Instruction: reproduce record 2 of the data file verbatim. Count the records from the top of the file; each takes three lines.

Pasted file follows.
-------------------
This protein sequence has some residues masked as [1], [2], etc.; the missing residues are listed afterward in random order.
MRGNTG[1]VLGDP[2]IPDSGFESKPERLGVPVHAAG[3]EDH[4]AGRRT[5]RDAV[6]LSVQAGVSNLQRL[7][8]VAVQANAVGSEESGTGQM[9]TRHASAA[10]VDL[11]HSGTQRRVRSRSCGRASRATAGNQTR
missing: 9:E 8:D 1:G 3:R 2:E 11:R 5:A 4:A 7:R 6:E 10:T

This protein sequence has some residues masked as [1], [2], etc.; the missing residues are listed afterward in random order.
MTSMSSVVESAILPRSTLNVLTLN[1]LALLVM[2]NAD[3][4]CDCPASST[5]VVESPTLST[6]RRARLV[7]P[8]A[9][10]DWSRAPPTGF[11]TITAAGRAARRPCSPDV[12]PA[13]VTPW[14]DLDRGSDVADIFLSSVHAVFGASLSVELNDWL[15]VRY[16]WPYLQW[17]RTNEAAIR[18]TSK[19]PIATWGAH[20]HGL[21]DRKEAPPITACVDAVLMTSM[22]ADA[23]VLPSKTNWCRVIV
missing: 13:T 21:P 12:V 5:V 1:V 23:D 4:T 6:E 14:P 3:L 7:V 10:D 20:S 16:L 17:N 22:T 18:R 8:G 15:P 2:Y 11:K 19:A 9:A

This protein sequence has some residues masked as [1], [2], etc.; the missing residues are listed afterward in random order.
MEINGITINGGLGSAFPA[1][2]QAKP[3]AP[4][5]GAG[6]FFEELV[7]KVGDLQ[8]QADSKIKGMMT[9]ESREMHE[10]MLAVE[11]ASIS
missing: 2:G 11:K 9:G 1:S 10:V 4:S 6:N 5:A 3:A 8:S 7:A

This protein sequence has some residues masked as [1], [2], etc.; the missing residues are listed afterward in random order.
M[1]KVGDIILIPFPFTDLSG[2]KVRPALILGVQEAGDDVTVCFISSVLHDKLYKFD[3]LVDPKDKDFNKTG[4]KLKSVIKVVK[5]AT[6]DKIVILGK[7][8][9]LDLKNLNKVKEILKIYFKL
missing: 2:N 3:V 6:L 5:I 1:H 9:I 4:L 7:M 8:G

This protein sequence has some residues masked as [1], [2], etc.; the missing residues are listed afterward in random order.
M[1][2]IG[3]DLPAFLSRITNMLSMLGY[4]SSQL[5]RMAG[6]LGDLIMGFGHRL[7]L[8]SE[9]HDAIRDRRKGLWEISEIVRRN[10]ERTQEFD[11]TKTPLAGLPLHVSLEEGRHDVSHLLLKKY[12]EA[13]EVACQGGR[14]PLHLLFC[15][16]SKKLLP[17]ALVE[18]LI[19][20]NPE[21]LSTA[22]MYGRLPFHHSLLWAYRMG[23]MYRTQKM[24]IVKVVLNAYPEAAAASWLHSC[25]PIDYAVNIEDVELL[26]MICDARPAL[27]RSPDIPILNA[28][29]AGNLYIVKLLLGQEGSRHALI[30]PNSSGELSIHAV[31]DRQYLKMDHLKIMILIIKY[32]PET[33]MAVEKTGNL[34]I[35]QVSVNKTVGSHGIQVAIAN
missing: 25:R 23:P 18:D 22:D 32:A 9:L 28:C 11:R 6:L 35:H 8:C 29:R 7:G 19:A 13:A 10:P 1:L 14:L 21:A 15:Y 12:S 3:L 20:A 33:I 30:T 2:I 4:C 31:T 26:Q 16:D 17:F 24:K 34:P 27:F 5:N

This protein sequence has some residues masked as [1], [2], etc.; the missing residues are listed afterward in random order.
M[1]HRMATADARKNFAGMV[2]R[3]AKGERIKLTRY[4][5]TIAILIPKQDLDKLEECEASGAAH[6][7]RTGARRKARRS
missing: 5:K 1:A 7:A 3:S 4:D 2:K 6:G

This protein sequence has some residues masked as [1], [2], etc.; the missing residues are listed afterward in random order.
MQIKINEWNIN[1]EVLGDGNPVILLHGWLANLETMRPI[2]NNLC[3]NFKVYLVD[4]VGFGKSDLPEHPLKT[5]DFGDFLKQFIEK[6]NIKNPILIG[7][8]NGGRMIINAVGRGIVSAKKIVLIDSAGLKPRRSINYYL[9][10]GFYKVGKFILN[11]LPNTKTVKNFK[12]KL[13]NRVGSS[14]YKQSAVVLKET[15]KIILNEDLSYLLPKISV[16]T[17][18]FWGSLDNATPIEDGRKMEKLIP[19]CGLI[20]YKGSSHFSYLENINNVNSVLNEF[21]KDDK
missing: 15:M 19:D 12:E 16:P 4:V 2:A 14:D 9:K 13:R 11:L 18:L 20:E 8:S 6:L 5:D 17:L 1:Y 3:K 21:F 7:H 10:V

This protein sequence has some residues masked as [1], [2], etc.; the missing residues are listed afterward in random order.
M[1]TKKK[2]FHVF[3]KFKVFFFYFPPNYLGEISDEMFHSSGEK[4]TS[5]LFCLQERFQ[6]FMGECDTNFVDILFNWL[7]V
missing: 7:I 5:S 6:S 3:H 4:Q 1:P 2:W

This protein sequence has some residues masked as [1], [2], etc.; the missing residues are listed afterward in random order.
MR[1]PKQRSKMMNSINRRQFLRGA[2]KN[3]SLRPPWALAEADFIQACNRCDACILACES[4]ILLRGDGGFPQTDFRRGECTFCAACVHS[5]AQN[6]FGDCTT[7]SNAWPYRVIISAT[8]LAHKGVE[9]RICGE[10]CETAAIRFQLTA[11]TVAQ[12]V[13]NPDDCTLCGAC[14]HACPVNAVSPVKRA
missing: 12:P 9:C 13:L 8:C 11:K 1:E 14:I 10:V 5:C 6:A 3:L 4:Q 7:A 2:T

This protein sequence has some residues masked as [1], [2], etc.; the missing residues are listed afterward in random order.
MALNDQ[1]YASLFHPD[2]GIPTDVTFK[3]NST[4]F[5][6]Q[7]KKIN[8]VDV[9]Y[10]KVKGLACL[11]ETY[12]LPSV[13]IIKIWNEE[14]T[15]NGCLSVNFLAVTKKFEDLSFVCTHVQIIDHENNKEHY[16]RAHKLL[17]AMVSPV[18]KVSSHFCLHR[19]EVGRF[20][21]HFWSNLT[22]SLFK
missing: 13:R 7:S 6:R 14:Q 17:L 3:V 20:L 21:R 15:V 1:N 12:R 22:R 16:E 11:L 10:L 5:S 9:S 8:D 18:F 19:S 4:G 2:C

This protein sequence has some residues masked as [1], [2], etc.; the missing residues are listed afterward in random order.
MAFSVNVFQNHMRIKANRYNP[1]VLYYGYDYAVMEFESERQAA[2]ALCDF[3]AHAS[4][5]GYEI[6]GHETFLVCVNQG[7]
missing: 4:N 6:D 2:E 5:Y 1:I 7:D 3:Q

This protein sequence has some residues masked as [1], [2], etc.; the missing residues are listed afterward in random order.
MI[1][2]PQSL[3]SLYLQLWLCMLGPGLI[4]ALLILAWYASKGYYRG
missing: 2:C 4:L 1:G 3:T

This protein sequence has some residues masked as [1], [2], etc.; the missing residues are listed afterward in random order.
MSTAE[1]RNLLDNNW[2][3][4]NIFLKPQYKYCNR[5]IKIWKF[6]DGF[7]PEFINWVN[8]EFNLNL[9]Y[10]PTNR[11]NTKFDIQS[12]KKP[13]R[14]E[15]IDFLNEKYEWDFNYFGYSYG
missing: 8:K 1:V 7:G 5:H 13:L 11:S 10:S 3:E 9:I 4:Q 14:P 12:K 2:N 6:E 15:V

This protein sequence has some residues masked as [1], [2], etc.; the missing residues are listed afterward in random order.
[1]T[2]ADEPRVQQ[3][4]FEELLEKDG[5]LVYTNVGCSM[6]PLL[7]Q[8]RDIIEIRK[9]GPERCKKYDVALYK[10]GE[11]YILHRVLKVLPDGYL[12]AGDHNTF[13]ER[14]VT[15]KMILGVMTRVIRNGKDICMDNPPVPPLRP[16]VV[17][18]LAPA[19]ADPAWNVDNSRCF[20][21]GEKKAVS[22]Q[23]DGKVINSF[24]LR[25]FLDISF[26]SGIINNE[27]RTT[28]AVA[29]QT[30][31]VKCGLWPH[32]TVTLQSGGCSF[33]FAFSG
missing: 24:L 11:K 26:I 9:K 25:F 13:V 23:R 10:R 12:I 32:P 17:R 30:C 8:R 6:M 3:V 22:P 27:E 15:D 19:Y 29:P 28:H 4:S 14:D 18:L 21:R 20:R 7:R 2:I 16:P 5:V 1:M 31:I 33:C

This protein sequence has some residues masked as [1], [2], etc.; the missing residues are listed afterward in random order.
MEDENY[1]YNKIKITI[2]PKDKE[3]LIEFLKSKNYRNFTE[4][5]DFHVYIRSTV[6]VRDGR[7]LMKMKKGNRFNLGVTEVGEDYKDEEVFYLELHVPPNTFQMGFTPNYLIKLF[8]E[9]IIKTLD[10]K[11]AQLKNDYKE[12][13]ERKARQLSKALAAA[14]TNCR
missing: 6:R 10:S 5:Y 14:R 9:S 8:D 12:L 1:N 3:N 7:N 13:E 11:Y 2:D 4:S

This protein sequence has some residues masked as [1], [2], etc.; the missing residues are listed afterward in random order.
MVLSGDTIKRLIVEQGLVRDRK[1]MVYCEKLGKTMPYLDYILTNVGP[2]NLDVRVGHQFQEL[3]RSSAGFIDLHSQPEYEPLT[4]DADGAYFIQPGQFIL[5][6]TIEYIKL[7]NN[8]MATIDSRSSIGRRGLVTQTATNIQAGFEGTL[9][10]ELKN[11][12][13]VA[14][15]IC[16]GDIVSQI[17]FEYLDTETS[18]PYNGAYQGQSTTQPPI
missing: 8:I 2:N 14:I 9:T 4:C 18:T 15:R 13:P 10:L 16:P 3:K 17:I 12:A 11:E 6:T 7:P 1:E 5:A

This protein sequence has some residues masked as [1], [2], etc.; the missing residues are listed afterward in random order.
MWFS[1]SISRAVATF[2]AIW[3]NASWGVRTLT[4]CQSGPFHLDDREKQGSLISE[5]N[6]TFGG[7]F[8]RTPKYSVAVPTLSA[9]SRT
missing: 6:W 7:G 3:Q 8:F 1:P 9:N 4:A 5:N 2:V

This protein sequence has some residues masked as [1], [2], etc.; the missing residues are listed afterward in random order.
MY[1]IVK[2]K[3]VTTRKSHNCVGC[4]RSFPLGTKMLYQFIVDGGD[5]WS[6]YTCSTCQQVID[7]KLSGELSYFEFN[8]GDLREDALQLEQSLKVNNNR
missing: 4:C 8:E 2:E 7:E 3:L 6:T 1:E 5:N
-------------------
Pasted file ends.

This protein sequence has some residues masked as [1], [2], etc.; the missing residues are listed afterward in random order.
MTSMSSVVESAILPRSTLNVLTLN[1]LALLVM[2]NAD[3][4]CDCPASST[5]VVESPTLST[6]RRARLV[7]P[8]A[9][10]DWSRAPPTGF[11]TITAAGRAARRPCSPDV[12]PA[13]VTPW[14]DLDRGSDVADIFLSSVHAVFGASLSVELNDWL[15]VRY[16]WPYLQW[17]RTNEAAIR[18]TSK[19]PIATWGAH[20]HGL[21]DRKEAPPITACVDAVLMTSM[22]ADA[23]VLPSKTNWCRVIV
missing: 13:T 21:P 12:V 5:V 1:V 23:D 4:T 6:E 14:P 3:L 7:V 10:D 20:S 16:L 17:N 22:T 18:R 8:G 15:P 2:Y 11:K 19:A 9:A